Certain generous rich persons and institutions of northern California think that illegal aliens attending an elite university deserve financial help. It’s sad to see the prominent Haas family drawn to such an unworthy cause, the promotion of lawbreaking. Their grants have leaned toward diversity do-goodery, although with worthwhile efforts like support of local parks. However, becoming an enabler of foreign lawbreakers is certainly a step beyond.
In addition, Elise Haas recently donated $300,000 to help set up the new Robert D. Haas Dreamers Resource Center which will provide support services for illegal alien students.
It would seem the already existing Initiative for Equity, Inclusion, and Diversity could adequately coddle the alien students’ whims, given the office’s staff of 150 and budget of $17 million. But apparently the alien kiddies require even more special treatment.
The number given for illegal alien students at UC Berkeley is estimated at 200 — which means 200 worthy citizen students were displaced. The University of California is financially supported by the tax dollars of state residents for the benefit of our own young people, which explains why in-state tuition is cheaper for residents than it is for auslanders.
Yet lawbreaking foreigners in California get the taxpayer-subsidized in-state tuition while out-of-state Americans do not. Such is the looking-glass universe of the modern USA where it is more advantageous to be a foreign lawbreaker than a citizen.
Assembly Member Tim Donnelly (an opponent of illegal alien pampering) noted on Facebook:
Thanks to the California Dream Act (Part B: AB130), illegal aliens can receive private scholarships to go to taxpayer subsidized colleges and universities. It is amazing to me that those of us who pay more than our fair share of taxes to keep those schools open, whose kids can barely get enough classes to graduate, who have had our students denied CalGrants ($54 million cut to California students who attend private schools) while we set aside $65 million for illegals to take their place are not protesting on the campus of UC Berkeley right now. They just raised our taxes to keep the education complex afloat.
While Gov. Jerry Brown insists the DREAMers are economically valuable, you have to wonder about how useful an education the kiddies are choosing. Ethnic studies appears to be a popular major, although figures are not available. America has quite enough raza organizers already, one would think.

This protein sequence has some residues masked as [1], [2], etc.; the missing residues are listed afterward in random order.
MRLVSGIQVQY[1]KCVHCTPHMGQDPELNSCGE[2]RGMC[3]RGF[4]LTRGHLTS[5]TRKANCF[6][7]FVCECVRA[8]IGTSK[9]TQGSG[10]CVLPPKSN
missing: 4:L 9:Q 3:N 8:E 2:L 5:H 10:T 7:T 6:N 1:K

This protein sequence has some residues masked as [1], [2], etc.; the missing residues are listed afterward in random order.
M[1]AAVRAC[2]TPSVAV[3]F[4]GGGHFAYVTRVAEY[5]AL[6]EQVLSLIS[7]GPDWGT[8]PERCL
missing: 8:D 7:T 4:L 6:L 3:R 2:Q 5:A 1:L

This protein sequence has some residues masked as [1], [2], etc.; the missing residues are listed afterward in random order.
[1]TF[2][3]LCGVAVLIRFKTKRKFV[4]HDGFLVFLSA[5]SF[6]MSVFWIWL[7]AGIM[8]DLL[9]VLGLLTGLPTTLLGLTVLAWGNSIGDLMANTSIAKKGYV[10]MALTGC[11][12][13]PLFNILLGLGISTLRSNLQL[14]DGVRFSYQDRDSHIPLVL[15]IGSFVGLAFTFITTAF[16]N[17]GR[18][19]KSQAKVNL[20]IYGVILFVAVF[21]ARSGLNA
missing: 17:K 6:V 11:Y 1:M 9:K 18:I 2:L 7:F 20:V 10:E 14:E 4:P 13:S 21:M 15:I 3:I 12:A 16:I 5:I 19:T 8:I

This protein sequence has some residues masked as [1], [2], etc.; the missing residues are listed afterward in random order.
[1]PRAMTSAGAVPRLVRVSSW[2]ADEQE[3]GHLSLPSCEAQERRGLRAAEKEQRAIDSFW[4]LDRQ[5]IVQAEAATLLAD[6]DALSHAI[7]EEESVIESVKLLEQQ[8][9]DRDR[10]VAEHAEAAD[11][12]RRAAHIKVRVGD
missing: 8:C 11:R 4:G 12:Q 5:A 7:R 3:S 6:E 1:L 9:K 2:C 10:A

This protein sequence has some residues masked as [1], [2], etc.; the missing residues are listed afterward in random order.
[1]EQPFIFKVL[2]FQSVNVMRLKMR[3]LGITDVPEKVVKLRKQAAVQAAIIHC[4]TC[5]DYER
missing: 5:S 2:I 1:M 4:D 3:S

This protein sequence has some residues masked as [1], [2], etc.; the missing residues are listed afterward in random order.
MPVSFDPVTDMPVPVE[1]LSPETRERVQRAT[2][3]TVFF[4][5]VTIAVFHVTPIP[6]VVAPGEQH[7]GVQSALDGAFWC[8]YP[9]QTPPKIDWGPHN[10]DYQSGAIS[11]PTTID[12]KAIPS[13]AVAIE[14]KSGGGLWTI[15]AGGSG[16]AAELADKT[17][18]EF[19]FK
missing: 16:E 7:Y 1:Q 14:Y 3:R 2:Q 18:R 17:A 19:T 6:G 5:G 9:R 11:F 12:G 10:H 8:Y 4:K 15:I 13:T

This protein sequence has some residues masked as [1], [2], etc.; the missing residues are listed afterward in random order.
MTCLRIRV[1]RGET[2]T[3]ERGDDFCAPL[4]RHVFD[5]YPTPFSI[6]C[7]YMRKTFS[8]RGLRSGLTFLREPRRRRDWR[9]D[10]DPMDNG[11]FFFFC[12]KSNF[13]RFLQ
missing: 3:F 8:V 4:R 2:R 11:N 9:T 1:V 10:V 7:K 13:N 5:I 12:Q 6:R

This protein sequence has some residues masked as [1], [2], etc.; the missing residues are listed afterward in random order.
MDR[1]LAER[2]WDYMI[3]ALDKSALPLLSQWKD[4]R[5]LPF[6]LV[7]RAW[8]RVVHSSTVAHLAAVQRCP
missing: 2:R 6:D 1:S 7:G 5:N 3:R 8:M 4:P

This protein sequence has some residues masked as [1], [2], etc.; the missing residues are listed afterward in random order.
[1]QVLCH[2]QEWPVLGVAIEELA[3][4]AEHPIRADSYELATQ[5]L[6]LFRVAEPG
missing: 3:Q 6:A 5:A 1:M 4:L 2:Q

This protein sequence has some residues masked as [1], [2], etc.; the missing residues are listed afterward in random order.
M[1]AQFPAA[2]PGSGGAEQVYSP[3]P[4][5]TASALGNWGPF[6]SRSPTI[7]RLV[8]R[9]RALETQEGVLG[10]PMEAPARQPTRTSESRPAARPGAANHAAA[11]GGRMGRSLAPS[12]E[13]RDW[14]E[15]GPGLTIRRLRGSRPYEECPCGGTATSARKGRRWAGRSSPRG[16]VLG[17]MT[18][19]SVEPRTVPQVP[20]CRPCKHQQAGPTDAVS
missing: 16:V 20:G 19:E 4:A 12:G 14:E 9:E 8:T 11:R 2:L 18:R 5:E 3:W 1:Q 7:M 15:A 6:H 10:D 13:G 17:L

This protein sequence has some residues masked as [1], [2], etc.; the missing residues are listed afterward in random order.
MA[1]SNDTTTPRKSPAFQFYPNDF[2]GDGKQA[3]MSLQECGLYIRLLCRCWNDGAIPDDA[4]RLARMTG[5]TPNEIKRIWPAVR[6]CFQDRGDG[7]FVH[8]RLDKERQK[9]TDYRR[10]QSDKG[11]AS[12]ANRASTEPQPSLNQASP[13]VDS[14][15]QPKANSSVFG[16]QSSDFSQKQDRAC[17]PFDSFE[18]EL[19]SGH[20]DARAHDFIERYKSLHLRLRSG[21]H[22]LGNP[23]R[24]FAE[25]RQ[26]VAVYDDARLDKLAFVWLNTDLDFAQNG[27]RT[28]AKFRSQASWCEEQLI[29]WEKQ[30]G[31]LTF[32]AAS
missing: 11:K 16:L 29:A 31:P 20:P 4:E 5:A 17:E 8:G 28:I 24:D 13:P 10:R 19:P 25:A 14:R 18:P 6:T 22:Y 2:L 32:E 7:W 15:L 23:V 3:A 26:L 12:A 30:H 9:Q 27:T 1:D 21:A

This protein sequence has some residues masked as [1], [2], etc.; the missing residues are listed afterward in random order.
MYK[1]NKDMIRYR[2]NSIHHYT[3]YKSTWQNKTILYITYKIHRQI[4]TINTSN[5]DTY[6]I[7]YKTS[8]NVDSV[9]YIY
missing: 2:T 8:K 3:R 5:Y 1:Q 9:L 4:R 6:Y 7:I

KGO of San Francisco at least presented brief remarks from Glynn Custard as a contrary voice:
Cal creates $1M fund for undocumented students, KGO TV San Francisco, December 11, 2012
BERKELEY, Calif. (KGO) — A new million dollar scholarship fund established at UC Berkeley will offer financial aid to undocumented students. It’s the first of its kind in the nation and it’s not without controversy.
Uriel Rivera escaped from the violence of his hometown in Mexico when he was only 16. He landed in Los Angeles. A few years later, Rivera graduated with honors and was the only student at his high school to get into UC Berkeley.
“Everyone was happy except me because I was like, ‘Yeah I got in, but how am I going to go,'” he said. “I won’t be able to go. How am I going to pay for it?”
Because he is undocumented, Rivera is not eligible for any federal aid, including Pell grants. He’s had to take on odd jobs to help pay for college. But that hasn’t been enough.
“Many of us decided to drop out, to say we are no longer able to be students,” Rivera said.
Rivera and others reached out to Chancellor Robert Birgeneau. Birgeneau decided to spearhead a scholarship program with the help of The Evelyn and Walter Haas, Jr. Fund, which just donated $1 million. About 200 undocumented students at Cal will receive a portion of the private money.
“It’s an investment in them, their futures and what they will do for this state and this country over time,” fund spokesperson Ira Hirschfield said.
Another $300,000 was recently donated by Elise Haas to help create the Robert D. Haas Dreamers Resource Center, where undocumented students get the support services they need.
“It provides student access to a UC Berkeley education and tells the students and family, ‘If you get into UC Berkeley, we are going to support you,'” program coordinator Meng So said.
In 2011, the California legislature passed a bill giving undocumented students access to state grants starting next fall. AB 131 has always been controversial.
Glynn Custred co-authored Proposition 209, which ended affirmative action preferences in the public sector.
“The state of California turns around and says we will ignore the federal law and the federal government doesn’t seem to do anything about it,” Custred said.
“Some people feel that if anyone didn’t go through the process that they don’t belong here, that’s a political view and I can’t do anything about that; these are extraordinary, talented people and furthermore in the current era with all of the challenges we have in California, we cannot afford to waste this kind of talent,” Birgeneau said.
Ju Hong, an undocumented student from South Korea, is taking that to heart.
“Education is the only way to help my family and help myself and to contribute to our society,” Hong said.
About 200 students will benefit from the scholarship. It will cover only a portion of their fees, about $5,000.
Other universities like Texas and Michigan like what they see at Berkeley. They too want to start a similar scholarship program.